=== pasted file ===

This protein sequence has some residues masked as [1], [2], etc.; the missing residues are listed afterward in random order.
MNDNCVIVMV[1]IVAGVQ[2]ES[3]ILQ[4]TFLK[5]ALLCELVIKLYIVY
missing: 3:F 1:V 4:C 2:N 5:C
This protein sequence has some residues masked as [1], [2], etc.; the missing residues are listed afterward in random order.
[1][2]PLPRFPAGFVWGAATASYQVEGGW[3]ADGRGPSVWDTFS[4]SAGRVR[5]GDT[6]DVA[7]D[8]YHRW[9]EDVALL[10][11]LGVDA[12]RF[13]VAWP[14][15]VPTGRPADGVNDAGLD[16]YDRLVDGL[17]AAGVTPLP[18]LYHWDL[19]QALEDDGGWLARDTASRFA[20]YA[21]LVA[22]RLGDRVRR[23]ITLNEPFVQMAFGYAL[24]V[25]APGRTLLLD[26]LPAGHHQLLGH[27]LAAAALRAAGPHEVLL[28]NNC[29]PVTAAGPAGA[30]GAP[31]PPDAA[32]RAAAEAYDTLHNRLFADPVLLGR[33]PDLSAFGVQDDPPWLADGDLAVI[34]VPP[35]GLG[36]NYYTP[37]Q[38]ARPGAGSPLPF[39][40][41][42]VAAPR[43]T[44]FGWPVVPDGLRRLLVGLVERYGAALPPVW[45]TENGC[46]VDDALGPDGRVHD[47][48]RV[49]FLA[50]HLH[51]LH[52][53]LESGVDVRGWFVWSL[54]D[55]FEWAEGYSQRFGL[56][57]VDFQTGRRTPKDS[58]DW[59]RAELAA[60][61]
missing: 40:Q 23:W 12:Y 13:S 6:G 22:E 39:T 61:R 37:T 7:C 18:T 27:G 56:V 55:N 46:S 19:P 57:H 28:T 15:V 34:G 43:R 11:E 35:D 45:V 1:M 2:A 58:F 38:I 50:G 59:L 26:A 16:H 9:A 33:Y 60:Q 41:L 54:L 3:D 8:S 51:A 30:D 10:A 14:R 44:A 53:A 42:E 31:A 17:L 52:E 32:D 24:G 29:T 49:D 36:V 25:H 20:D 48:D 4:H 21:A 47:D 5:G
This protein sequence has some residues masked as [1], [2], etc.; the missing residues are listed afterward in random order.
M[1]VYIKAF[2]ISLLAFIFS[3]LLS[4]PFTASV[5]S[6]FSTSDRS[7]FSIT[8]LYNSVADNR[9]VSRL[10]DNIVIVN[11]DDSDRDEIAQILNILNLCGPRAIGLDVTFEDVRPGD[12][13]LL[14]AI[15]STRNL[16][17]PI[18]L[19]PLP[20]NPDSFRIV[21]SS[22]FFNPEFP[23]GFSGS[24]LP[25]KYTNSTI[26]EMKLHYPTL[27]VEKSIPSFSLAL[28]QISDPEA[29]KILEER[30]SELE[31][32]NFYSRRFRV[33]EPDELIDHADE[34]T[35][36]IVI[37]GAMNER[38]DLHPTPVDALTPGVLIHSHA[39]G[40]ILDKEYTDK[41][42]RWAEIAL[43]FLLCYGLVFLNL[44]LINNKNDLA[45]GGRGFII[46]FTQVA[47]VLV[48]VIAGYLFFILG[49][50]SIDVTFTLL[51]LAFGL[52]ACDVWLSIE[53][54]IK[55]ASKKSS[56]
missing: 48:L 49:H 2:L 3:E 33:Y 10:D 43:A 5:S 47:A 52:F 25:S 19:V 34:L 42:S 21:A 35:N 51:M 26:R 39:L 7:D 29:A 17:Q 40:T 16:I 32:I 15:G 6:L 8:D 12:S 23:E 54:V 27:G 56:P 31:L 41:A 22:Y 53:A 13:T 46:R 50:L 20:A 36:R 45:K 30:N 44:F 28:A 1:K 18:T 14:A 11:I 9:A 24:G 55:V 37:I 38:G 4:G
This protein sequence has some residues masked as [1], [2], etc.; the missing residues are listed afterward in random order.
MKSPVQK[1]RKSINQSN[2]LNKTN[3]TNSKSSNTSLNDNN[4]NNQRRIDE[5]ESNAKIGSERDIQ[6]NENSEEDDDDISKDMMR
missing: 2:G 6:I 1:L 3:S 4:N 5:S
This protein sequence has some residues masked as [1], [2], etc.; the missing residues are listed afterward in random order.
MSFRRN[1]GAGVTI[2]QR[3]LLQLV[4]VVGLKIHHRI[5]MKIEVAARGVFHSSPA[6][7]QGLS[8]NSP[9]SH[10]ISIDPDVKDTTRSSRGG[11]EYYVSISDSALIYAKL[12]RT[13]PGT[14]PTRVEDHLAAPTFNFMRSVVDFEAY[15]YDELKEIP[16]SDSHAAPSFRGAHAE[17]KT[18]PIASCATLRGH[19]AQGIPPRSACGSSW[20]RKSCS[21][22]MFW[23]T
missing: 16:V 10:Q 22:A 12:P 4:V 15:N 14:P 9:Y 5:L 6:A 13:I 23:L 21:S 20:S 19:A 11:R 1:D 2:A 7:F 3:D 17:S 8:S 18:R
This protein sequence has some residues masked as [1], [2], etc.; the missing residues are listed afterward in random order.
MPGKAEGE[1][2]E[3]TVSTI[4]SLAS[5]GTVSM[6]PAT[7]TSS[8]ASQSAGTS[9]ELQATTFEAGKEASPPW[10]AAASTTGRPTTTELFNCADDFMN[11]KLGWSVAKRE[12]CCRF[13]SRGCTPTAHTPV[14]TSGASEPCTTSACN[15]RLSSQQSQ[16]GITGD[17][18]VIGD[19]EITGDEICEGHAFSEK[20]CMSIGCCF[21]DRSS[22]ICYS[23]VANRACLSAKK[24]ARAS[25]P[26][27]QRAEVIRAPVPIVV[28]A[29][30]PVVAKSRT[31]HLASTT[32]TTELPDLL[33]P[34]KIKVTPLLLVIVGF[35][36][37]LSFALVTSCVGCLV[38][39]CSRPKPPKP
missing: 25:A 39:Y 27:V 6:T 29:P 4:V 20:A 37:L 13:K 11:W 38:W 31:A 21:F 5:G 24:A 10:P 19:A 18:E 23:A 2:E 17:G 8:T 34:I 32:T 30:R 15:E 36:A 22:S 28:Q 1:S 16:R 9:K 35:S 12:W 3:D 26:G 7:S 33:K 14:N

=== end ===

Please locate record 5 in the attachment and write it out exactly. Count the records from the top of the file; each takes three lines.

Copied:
This protein sequence has some residues masked as [1], [2], etc.; the missing residues are listed afterward in random order.
MSFRRN[1]GAGVTI[2]QR[3]LLQLV[4]VVGLKIHHRI[5]MKIEVAARGVFHSSPA[6][7]QGLS[8]NSP[9]SH[10]ISIDPDVKDTTRSSRGG[11]EYYVSISDSALIYAKL[12]RT[13]PGT[14]PTRVEDHLAAPTFNFMRSVVDFEAY[15]YDELKEIP[16]SDSHAAPSFRGAHAE[17]KT[18]PIASCATLRGH[19]AQGIPPRSACGSSW[20]RKSCS[21][22]MFW[23]T
missing: 16:V 10:Q 22:A 12:P 4:V 15:N 14:P 9:Y 5:L 6:A 13:I 23:L 21:S 20:S 19:A 11:R 1:D 2:A 7:F 3:D 17:S 8:S 18:R